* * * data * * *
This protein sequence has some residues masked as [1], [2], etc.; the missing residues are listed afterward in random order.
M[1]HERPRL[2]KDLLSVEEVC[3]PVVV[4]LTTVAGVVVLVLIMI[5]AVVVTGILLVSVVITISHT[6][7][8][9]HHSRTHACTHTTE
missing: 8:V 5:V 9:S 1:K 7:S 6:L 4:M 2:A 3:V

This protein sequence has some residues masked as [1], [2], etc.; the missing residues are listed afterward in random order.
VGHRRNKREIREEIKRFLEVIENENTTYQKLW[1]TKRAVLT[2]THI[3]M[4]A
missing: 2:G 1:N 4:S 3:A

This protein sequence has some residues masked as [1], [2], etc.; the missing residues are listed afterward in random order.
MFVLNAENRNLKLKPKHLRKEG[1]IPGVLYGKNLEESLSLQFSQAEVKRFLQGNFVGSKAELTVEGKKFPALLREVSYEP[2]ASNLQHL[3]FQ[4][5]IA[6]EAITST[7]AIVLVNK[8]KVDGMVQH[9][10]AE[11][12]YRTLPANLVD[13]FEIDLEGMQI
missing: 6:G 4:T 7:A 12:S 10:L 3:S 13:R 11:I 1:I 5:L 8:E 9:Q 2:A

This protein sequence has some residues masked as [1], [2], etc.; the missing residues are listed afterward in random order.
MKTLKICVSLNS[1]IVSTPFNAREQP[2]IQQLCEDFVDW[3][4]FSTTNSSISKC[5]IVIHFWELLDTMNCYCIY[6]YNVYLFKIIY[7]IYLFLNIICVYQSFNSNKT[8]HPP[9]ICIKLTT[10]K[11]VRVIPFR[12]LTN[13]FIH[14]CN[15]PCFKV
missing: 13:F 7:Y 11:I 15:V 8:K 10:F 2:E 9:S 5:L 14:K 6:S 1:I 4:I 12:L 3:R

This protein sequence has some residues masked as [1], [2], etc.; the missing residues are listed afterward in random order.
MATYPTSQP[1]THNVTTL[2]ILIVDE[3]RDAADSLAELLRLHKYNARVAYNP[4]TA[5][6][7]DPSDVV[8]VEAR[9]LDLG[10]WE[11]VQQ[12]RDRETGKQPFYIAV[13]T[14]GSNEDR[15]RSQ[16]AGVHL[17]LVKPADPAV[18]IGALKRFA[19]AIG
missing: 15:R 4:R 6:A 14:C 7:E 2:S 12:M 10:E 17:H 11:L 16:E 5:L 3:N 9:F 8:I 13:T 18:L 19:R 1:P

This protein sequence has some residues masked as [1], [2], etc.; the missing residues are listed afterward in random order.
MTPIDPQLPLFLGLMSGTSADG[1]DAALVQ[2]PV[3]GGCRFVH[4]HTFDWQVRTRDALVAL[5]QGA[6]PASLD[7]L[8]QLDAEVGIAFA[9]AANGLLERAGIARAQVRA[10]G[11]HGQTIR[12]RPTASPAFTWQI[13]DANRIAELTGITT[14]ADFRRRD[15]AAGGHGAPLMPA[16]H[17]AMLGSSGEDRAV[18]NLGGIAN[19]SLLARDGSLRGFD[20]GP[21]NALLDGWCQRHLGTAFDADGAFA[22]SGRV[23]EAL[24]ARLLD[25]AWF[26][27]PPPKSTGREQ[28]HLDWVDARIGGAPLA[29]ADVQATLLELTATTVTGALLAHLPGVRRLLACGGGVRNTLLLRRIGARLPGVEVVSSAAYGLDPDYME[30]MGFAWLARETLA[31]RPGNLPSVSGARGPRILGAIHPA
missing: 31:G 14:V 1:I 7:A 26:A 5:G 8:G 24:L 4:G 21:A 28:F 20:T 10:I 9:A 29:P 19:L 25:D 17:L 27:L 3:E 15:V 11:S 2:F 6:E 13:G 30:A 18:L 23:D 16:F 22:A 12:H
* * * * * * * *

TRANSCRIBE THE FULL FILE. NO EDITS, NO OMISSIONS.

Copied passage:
This protein sequence has some residues masked as [1], [2], etc.; the missing residues are listed afterward in random order.
M[1]HERPRL[2]KDLLSVEEVC[3]PVVV[4]LTTVAGVVVLVLIMI[5]AVVVTGILLVSVVITISHT[6][7][8][9]HHSRTHACTHTTE
missing: 8:V 5:V 9:S 1:K 7:S 6:L 4:M 2:A 3:V

This protein sequence has some residues masked as [1], [2], etc.; the missing residues are listed afterward in random order.
VGHRRNKREIREEIKRFLEVIENENTTYQKLW[1]TKRAVLT[2]THI[3]M[4]A
missing: 2:G 1:N 4:S 3:A

This protein sequence has some residues masked as [1], [2], etc.; the missing residues are listed afterward in random order.
MFVLNAENRNLKLKPKHLRKEG[1]IPGVLYGKNLEESLSLQFSQAEVKRFLQGNFVGSKAELTVEGKKFPALLREVSYEP[2]ASNLQHL[3]FQ[4][5]IA[6]EAITST[7]AIVLVNK[8]KVDGMVQH[9][10]AE[11][12]YRTLPANLVD[13]FEIDLEGMQI
missing: 6:G 4:T 7:A 12:S 10:L 3:S 13:R 11:I 1:I 5:L 8:E 9:Q 2:A

This protein sequence has some residues masked as [1], [2], etc.; the missing residues are listed afterward in random order.
MKTLKICVSLNS[1]IVSTPFNAREQP[2]IQQLCEDFVDW[3][4]FSTTNSSISKC[5]IVIHFWELLDTMNCYCIY[6]YNVYLFKIIY[7]IYLFLNIICVYQSFNSNKT[8]HPP[9]ICIKLTT[10]K[11]VRVIPFR[12]LTN[13]FIH[14]CN[15]PCFKV
missing: 13:F 7:Y 11:I 15:V 8:K 10:F 2:E 9:S 5:L 14:K 6:S 1:I 4:I 12:L 3:R

This protein sequence has some residues masked as [1], [2], etc.; the missing residues are listed afterward in random order.
MATYPTSQP[1]THNVTTL[2]ILIVDE[3]RDAADSLAELLRLHKYNARVAYNP[4]TA[5][6][7]DPSDVV[8]VEAR[9]LDLG[10]WE[11]VQQ[12]RDRETGKQPFYIAV[13]T[14]GSNEDR[15]RSQ[16]AGVHL[17]LVKPADPAV[18]IGALKRFA[19]AIG
missing: 15:R 4:R 6:A 14:C 7:E 2:S 12:M 10:E 17:H 11:L 16:E 5:L 3:N 9:F 8:I 13:T 18:L 19:R 1:P

This protein sequence has some residues masked as [1], [2], etc.; the missing residues are listed afterward in random order.
MTPIDPQLPLFLGLMSGTSADG[1]DAALVQ[2]PV[3]GGCRFVH[4]HTFDWQVRTRDALVAL[5]QGA[6]PASLD[7]L[8]QLDAEVGIAFA[9]AANGLLERAGIARAQVRA[10]G[11]HGQTIR[12]RPTASPAFTWQI[13]DANRIAELTGITT[14]ADFRRRD[15]AAGGHGAPLMPA[16]H[17]AMLGSSGEDRAV[18]NLGGIAN[19]SLLARDGSLRGFD[20]GP[21]NALLDGWCQRHLGTAFDADGAFA[22]SGRV[23]EAL[24]ARLLD[25]AWF[26][27]PPPKSTGREQ[28]HLDWVDARIGGAPLA[29]ADVQATLLELTATTVTGALLAHLPGVRRLLACGGGVRNTLLLRRIGARLPGVEVVSSAAYGLDPDYME[30]MGFAWLARETLA[31]RPGNLPSVSGARGPRILGAIHPA
missing: 31:G 14:V 1:I 7:A 26:A 5:G 8:G 24:L 4:G 21:A 28:F 20:T 10:I 9:A 29:P 19:L 25:D 17:L 27:L 3:E 15:V 11:S 2:F 6:E 13:G 30:A 18:L 23:D 16:F 22:A 12:H